In the diagram shown in FIG. 4, curves a and b represent the characteristics of the voltage levels at the nodes N8 and N9, respectively, dependent upon the threshold voltage VT in the case where the EMOST T22 is not present in the circuit shown in FIG. 3, and curve c represents the characteristics of the reference voltage level at the node N8 dependent upon the threshold voltage VT when the EMOST T22 is inserted. In order to make the voltage level at the node N8 independent of the threshold voltage VT or the voltage VDD, in addition to the determination of the dimensions of the EMOST's T20 and T21, the dimension of the EMOST T22 may be selected appropriately.

Now, another preferred embodiment of the present invention as applied to a memory device will be described with reference to FIGS. 5 and 6.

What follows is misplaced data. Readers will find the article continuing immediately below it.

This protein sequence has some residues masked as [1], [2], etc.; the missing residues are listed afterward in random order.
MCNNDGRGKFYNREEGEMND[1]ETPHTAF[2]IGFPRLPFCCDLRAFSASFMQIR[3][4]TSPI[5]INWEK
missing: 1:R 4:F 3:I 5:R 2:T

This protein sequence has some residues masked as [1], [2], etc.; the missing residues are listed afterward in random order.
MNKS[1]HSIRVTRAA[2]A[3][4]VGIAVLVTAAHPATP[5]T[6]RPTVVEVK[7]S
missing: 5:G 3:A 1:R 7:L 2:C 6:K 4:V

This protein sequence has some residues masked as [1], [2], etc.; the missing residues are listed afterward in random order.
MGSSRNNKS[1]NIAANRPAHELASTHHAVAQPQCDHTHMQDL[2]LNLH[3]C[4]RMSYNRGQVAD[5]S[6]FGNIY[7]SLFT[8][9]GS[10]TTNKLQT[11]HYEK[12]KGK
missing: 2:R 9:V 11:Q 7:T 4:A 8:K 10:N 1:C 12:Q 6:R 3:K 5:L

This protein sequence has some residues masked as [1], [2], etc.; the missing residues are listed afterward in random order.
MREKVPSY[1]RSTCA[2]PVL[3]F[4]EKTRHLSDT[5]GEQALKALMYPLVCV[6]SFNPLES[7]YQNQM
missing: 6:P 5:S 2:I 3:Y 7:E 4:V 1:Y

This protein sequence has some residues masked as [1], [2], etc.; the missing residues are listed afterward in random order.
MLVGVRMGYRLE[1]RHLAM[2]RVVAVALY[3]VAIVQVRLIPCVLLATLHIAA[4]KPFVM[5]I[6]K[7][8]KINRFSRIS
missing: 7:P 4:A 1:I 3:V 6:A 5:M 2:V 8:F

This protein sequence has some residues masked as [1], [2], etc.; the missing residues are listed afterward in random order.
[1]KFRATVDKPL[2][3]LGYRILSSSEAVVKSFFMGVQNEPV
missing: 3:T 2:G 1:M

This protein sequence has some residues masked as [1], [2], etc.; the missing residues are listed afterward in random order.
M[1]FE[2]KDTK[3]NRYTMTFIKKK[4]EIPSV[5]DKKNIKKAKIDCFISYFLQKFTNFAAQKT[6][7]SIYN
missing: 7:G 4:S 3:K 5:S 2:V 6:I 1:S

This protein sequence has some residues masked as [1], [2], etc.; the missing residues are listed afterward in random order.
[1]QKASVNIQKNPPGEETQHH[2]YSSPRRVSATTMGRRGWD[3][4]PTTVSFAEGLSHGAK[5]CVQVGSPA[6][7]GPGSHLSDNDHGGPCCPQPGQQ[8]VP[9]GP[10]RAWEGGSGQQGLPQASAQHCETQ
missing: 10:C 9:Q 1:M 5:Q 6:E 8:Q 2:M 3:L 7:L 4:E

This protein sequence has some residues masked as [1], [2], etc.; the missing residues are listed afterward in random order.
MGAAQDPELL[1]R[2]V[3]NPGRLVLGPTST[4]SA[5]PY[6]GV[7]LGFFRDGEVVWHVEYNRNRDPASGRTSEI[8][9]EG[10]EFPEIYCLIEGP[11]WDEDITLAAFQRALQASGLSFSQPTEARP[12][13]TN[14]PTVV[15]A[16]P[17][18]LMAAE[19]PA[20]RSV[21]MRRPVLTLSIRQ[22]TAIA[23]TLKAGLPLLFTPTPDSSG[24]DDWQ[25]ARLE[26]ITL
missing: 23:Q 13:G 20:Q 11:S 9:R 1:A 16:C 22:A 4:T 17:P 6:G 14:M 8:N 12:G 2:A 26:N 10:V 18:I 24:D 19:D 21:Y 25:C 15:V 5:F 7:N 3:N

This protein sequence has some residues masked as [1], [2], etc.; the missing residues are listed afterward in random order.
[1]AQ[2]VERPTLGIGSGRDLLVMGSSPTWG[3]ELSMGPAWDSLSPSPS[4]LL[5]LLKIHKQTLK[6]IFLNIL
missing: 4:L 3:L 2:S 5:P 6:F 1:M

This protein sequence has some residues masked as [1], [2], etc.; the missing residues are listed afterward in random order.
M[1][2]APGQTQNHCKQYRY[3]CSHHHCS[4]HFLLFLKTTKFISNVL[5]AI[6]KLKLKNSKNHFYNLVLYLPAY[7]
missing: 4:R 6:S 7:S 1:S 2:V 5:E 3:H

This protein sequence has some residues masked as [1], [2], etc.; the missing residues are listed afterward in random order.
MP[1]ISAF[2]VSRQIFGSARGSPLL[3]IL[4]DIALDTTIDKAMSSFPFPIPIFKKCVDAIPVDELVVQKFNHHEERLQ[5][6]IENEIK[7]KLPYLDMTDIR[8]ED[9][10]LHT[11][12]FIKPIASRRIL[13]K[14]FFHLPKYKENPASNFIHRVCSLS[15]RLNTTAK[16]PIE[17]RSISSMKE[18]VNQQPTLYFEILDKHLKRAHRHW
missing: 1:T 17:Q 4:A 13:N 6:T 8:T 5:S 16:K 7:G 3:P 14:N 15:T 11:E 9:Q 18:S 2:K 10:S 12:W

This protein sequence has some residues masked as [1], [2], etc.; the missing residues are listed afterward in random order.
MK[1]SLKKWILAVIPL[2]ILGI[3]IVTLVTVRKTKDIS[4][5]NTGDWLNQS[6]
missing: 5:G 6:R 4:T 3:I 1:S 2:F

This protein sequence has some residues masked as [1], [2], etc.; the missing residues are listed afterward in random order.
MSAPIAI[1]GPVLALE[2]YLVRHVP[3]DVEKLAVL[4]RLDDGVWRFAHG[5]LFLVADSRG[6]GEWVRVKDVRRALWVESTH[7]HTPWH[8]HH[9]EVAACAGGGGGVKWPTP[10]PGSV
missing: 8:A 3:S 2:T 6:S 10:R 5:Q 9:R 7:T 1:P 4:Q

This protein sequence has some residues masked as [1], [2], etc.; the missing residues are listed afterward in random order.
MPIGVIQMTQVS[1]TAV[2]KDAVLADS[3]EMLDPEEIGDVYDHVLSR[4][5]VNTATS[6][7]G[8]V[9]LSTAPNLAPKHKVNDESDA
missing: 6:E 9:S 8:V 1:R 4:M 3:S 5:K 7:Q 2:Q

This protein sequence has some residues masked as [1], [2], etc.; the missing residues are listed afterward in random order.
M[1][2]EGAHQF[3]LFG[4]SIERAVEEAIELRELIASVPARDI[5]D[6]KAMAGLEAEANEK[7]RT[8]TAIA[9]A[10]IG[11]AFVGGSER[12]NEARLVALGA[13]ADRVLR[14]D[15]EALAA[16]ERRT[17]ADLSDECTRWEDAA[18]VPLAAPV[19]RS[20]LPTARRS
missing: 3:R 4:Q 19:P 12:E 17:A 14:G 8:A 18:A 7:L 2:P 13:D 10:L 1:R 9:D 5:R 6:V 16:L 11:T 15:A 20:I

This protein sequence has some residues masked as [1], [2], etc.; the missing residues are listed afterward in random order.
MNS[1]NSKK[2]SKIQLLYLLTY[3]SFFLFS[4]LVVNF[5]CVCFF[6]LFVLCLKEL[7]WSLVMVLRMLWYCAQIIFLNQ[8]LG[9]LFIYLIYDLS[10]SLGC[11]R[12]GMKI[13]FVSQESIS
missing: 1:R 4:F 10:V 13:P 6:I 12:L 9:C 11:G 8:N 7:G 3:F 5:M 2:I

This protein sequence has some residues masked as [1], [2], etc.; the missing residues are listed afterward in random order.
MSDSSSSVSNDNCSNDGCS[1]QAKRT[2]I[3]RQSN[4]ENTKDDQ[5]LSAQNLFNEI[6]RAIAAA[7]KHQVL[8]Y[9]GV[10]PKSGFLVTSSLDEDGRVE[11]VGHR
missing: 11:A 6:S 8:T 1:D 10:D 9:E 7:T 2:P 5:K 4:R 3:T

In FIG. 5, MOST's T51 to T67 form a reference voltage generator circuit according to the present invention in which a series circuit including MOST's T51 to T56 corresponds to the first stage circuit in FIG. 3 and a circuit including MOST's T57 to T64 and a circuit including MOST's T65 and T66 correspond to the circuits 10 and 20 in FIG. 3 respectively, and MOST's T71 to T83 constitute an address inverter circuit to be used in a MOS dynamic RAM. Reference characters Pp, Ps and P1 denote input signals fed from an internal clock of the RAM. The operation of the circuit shown in FIG. 5 will be explained with reference to a timing chart shown in FIG. 6. However, description of the operation of the reference voltage generator circuit portion in FIG. 5 will be omitted because it is exactly the same as the circuit shown in FIG. 3. It is assumed that the transistors used in this circuit are enhancement type MOS transistors. In the initial condition, since the input signal Pp for precharging which is derived from an internal clock of the RAM is at a high voltage well exceeding the threshold voltage VT of the EMOST's (hereinafter called "high level"), the EMOST's T71 and T72 are activated and thus precharge node N1 and N2 at a voltage that is lower than the power supply voltage VDD by the threshold voltage VT. Then an EMOST T73 which has the nodes N1 and N2 connected to its source and drain, respectively, is activated in response to its gate input Pp, and hence maintains the nodes N1 and N2 at the same potential to stabilize the circuit. When the precharge signal Pp is lowered to a voltage lower than the threshold voltage VT (hereinafter called "low level"), the input signal PL for latching applied signals, which is derived from the internal clock of the RAM, also becomes a low level subsequently, so that EMOST's T82 and T83 are turned OFF and thus an address input A and a reference voltage Vref which are applied to the respective drains are maintained in capacitors C1 and C2, respectively, which are connected to the source of the respective EMOST's. In the following, description will be made assuming the case where the address input A is at a higher level than the reference voltage Vref. After the latch signal PL has become a low level, the input signal PS for activating the address inverter circuit which is derived from the internal clock of the RAM becomes a high level, and the signal PS is applied to drains of EMOST T74 and T75 having their gates connected to the nodes N1 and N2 which have been already raised to a high level, to precharge nodes N3 and N4. Then EMOST's T80 and T81 whose gate inputs are nodes N5 and N6 connected to the capacitors C1 and C2, respectively, lower their respective drain inputs at the nodes N4 and N3, respectively, with capabilities corresponding to their gate input voltages, and thus achieve flip-flop operation. In the case where the address input A is higher than the reference voltage Vref, the node N5 is charged up to a higher voltage than the node N6, and as a result of the above-mentioned flip-flop operation, the node N3 becomes a high level, while the node N4 becomes a low level. Then, since a boostrap circuit is formed of the EMOST T74 and a capacitor C3, the node N3 rises up to the power supply voltage VDD, and hence the voltages at the nodes N3 and N4 are applied to a decoder in the next stage as an in-phase output A' and an out-of-phase output A for the address input A.